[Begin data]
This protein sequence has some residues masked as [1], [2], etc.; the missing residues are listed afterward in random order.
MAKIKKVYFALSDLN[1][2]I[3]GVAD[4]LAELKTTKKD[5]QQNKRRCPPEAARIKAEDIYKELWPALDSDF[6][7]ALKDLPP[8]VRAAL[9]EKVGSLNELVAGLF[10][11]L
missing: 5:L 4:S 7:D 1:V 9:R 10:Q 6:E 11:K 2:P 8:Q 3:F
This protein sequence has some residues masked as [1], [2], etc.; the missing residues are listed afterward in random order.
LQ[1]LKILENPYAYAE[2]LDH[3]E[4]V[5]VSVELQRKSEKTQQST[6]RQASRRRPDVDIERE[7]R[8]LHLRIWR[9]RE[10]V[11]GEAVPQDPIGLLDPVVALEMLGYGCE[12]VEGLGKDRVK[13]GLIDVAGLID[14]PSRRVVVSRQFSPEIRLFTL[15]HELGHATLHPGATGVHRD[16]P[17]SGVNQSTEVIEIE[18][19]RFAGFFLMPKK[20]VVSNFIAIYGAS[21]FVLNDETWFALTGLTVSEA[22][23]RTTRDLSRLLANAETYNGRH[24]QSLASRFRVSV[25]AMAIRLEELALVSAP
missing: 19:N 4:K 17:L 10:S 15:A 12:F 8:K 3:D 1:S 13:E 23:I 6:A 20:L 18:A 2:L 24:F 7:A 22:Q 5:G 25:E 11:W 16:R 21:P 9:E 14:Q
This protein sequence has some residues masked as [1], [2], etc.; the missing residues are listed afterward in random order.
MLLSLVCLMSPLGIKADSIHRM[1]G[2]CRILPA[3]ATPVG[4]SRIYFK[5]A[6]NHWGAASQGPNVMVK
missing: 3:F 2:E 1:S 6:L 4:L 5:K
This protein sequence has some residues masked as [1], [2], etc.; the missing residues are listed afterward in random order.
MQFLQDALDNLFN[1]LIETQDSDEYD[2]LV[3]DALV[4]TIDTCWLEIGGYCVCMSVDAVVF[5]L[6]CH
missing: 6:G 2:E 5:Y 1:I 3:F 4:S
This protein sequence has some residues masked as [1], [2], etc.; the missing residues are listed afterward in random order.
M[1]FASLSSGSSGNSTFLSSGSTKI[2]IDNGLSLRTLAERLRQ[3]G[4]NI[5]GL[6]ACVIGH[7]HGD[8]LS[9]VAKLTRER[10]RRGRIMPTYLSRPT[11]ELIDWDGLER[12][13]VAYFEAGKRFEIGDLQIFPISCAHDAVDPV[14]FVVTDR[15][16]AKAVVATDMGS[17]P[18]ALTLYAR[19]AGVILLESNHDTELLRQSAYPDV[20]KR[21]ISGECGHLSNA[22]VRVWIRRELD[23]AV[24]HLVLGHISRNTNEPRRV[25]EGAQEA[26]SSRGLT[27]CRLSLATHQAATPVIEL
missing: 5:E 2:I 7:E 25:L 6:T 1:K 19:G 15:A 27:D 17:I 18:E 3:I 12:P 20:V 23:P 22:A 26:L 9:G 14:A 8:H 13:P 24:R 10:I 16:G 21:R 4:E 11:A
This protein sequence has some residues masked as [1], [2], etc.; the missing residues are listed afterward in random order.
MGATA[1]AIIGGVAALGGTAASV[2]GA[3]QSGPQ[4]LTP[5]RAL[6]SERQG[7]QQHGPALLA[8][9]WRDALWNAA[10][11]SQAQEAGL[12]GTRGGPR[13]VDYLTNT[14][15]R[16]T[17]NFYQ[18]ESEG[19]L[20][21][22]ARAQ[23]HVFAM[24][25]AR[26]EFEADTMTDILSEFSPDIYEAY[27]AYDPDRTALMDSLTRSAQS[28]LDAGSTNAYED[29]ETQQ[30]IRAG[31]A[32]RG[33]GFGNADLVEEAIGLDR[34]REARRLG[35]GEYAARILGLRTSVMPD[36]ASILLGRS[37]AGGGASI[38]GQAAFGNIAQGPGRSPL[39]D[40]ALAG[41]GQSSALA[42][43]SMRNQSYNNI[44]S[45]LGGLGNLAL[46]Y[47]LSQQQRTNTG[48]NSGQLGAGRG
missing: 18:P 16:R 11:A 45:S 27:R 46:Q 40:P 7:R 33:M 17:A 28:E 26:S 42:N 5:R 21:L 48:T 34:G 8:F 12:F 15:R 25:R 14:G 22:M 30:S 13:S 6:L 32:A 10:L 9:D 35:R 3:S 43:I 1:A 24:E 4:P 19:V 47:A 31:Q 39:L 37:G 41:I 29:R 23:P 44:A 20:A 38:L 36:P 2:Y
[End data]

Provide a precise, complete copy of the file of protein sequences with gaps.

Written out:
This protein sequence has some residues masked as [1], [2], etc.; the missing residues are listed afterward in random order.
MAKIKKVYFALSDLN[1][2]I[3]GVAD[4]LAELKTTKKD[5]QQNKRRCPPEAARIKAEDIYKELWPALDSDF[6][7]ALKDLPP[8]VRAAL[9]EKVGSLNELVAGLF[10][11]L
missing: 5:L 4:S 7:D 1:V 9:R 10:Q 6:E 11:K 2:P 8:Q 3:F
This protein sequence has some residues masked as [1], [2], etc.; the missing residues are listed afterward in random order.
LQ[1]LKILENPYAYAE[2]LDH[3]E[4]V[5]VSVELQRKSEKTQQST[6]RQASRRRPDVDIERE[7]R[8]LHLRIWR[9]RE[10]V[11]GEAVPQDPIGLLDPVVALEMLGYGCE[12]VEGLGKDRVK[13]GLIDVAGLID[14]PSRRVVVSRQFSPEIRLFTL[15]HELGHATLHPGATGVHRD[16]P[17]SGVNQSTEVIEIE[18][19]RFAGFFLMPKK[20]VVSNFIAIYGAS[21]FVLNDETWFALTGLTVSEA[22][23]RTTRDLSRLLANAETYNGRH[24]QSLASRFRVSV[25]AMAIRLEELALVSAP
missing: 19:N 4:K 17:L 10:S 15:A 12:F 8:K 3:D 1:S 13:E 23:I 6:A 20:L 18:A 2:L 24:F 7:A 22:Q 5:G 25:E 11:W 16:R 21:P 9:E 14:Q
This protein sequence has some residues masked as [1], [2], etc.; the missing residues are listed afterward in random order.
MLLSLVCLMSPLGIKADSIHRM[1]G[2]CRILPA[3]ATPVG[4]SRIYFK[5]A[6]NHWGAASQGPNVMVK
missing: 3:F 2:E 1:S 6:L 4:L 5:K
This protein sequence has some residues masked as [1], [2], etc.; the missing residues are listed afterward in random order.
MQFLQDALDNLFN[1]LIETQDSDEYD[2]LV[3]DALV[4]TIDTCWLEIGGYCVCMSVDAVVF[5]L[6]CH
missing: 6:G 2:E 5:Y 1:I 3:F 4:S
This protein sequence has some residues masked as [1], [2], etc.; the missing residues are listed afterward in random order.
M[1]FASLSSGSSGNSTFLSSGSTKI[2]IDNGLSLRTLAERLRQ[3]G[4]NI[5]GL[6]ACVIGH[7]HGD[8]LS[9]VAKLTRER[10]RRGRIMPTYLSRPT[11]ELIDWDGLER[12][13]VAYFEAGKRFEIGDLQIFPISCAHDAVDPV[14]FVVTDR[15][16]AKAVVATDMGS[17]P[18]ALTLYAR[19]AGVILLESNHDTELLRQSAYPDV[20]KR[21]ISGECGHLSNA[22]VRVWIRRELD[23]AV[24]HLVLGHISRNTNEPRRV[25]EGAQEA[26]SSRGLT[27]CRLSLATHQAATPVIEL
missing: 5:E 2:I 7:E 25:L 6:T 1:K 19:G 15:A 27:D 17:I 18:E 3:I 12:P 20:V 23:P 22:A 26:L 9:G 14:A 8:H 13:P 24:R 10:I 16:G 21:R 4:E 11:A
This protein sequence has some residues masked as [1], [2], etc.; the missing residues are listed afterward in random order.
MGATA[1]AIIGGVAALGGTAASV[2]GA[3]QSGPQ[4]LTP[5]RAL[6]SERQG[7]QQHGPALLA[8][9]WRDALWNAA[10][11]SQAQEAGL[12]GTRGGPR[13]VDYLTNT[14][15]R[16]T[17]NFYQ[18]ESEG[19]L[20][21][22]ARAQ[23]HVFAM[24][25]AR[26]EFEADTMTDILSEFSPDIYEAY[27]AYDPDRTALMDSLTRSAQS[28]LDAGSTNAYED[29]ETQQ[30]IRAG[31]A[32]RG[33]GFGNADLVEEAIGLDR[34]REARRLG[35]GEYAARILGLRTSVMPD[36]ASILLGRS[37]AGGGASI[38]GQAAFGNIAQGPGRSPL[39]D[40]ALAG[41]GQSSALA[42][43]SMRNQSYNNI[44]S[45]LGGLGNLAL[46]Y[47]LSQQQRTNTG[48]NSGQLGAGRG
missing: 18:P 16:R 11:A 45:S 27:R 46:Q 40:P 7:R 33:M 17:A 28:E 26:S 42:N 5:R 21:L 48:T 34:G 8:F 12:F 15:R 25:R 14:G 22:M 30:S 13:S 6:L 32:A 10:L 9:D 35:R 3:S 43:I 1:A 24:E 4:P 19:V 47:A 31:Q 39:L 37:G 41:I 29:R 23:P 44:A 20:A 38:L 36:P 2:Y